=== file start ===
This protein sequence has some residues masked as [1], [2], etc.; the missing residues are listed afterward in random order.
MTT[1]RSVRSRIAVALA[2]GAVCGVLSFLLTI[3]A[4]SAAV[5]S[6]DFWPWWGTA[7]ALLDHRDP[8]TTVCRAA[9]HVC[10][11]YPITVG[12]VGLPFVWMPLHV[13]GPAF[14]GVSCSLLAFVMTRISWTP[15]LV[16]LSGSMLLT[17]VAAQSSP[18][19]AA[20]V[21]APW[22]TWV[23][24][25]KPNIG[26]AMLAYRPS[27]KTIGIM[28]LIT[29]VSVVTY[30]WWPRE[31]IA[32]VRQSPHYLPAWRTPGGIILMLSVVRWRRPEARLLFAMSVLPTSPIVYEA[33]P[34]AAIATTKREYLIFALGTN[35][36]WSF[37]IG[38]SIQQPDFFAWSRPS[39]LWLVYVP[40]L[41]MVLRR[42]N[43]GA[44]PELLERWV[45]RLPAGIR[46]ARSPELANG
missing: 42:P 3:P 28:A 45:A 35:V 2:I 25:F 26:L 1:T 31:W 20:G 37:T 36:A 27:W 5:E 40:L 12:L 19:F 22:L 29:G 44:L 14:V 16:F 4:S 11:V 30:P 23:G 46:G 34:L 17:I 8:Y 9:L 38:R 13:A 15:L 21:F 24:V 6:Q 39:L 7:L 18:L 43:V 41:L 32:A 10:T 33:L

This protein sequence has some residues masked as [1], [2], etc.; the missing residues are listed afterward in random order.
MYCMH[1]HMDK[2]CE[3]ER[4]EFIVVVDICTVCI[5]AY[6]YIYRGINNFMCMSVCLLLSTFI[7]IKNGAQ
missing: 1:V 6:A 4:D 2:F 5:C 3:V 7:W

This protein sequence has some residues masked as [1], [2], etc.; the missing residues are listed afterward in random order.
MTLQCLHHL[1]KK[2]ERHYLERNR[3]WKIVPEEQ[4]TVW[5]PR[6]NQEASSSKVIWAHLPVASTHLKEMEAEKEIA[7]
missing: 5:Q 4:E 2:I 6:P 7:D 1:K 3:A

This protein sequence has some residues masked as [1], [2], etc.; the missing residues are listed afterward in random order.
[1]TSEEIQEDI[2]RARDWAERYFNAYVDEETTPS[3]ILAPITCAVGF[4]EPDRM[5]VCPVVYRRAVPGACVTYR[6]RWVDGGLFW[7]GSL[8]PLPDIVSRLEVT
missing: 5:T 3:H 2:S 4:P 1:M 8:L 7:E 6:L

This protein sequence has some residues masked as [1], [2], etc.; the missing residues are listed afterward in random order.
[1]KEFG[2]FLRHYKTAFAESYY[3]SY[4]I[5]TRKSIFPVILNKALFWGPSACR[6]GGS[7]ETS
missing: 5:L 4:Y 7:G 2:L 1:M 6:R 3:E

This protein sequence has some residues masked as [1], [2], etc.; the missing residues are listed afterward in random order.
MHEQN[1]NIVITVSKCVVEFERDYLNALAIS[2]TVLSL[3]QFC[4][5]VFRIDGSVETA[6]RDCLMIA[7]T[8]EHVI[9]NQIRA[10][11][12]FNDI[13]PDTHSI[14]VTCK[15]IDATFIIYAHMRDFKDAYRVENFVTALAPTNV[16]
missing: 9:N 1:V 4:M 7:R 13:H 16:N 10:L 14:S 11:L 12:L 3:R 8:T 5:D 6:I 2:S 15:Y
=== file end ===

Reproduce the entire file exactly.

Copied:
This protein sequence has some residues masked as [1], [2], etc.; the missing residues are listed afterward in random order.
MTT[1]RSVRSRIAVALA[2]GAVCGVLSFLLTI[3]A[4]SAAV[5]S[6]DFWPWWGTA[7]ALLDHRDP[8]TTVCRAA[9]HVC[10][11]YPITVG[12]VGLPFVWMPLHV[13]GPAF[14]GVSCSLLAFVMTRISWTP[15]LV[16]LSGSMLLT[17]VAAQSSP[18][19]AA[20]V[21]APW[22]TWV[23][24][25]KPNIG[26]AMLAYRPS[27]KTIGIM[28]LIT[29]VSVVTY[30]WWPRE[31]IA[32]VRQSPHYLPAWRTPGGIILMLSVVRWRRPEARLLFAMSVLPTSPIVYEA[33]P[34]AAIATTKREYLIFALGTN[35][36]WSF[37]IG[38]SIQQPDFFAWSRPS[39]LWLVYVP[40]L[41]MVLRR[42]N[43]GA[44]PELLERWV[45]RLPAGIR[46]ARSPELANG
missing: 42:P 3:P 28:A 45:A 35:V 2:I 25:F 26:L 1:T 31:W 20:G 37:T 36:A 27:W 5:E 40:L 12:L 19:F 22:L 29:G 44:L 14:V 16:F 4:S 11:V 30:P 23:G 46:G 34:L 17:I 8:Y 9:L 38:R 13:A 15:L 21:F 24:V 6:Q 39:L 7:L 18:L 43:V 41:L 32:A 10:T 33:L

This protein sequence has some residues masked as [1], [2], etc.; the missing residues are listed afterward in random order.
MYCMH[1]HMDK[2]CE[3]ER[4]EFIVVVDICTVCI[5]AY[6]YIYRGINNFMCMSVCLLLSTFI[7]IKNGAQ
missing: 1:V 6:A 4:D 2:F 5:C 3:V 7:W

This protein sequence has some residues masked as [1], [2], etc.; the missing residues are listed afterward in random order.
MTLQCLHHL[1]KK[2]ERHYLERNR[3]WKIVPEEQ[4]TVW[5]PR[6]NQEASSSKVIWAHLPVASTHLKEMEAEKEIA[7]
missing: 5:Q 4:E 2:I 6:P 7:D 1:K 3:A

This protein sequence has some residues masked as [1], [2], etc.; the missing residues are listed afterward in random order.
[1]TSEEIQEDI[2]RARDWAERYFNAYVDEETTPS[3]ILAPITCAVGF[4]EPDRM[5]VCPVVYRRAVPGACVTYR[6]RWVDGGLFW[7]GSL[8]PLPDIVSRLEVT
missing: 5:T 3:H 2:S 4:P 1:M 8:L 7:E 6:L

This protein sequence has some residues masked as [1], [2], etc.; the missing residues are listed afterward in random order.
[1]KEFG[2]FLRHYKTAFAESYY[3]SY[4]I[5]TRKSIFPVILNKALFWGPSACR[6]GGS[7]ETS
missing: 5:L 4:Y 7:G 2:L 1:M 6:R 3:E

This protein sequence has some residues masked as [1], [2], etc.; the missing residues are listed afterward in random order.
MHEQN[1]NIVITVSKCVVEFERDYLNALAIS[2]TVLSL[3]QFC[4][5]VFRIDGSVETA[6]RDCLMIA[7]T[8]EHVI[9]NQIRA[10][11][12]FNDI[13]PDTHSI[14]VTCK[15]IDATFIIYAHMRDFKDAYRVENFVTALAPTNV[16]
missing: 9:N 1:V 4:M 7:R 13:H 16:N 10:L 14:S 11:L 12:L 3:R 8:T 5:D 6:I 2:S 15:Y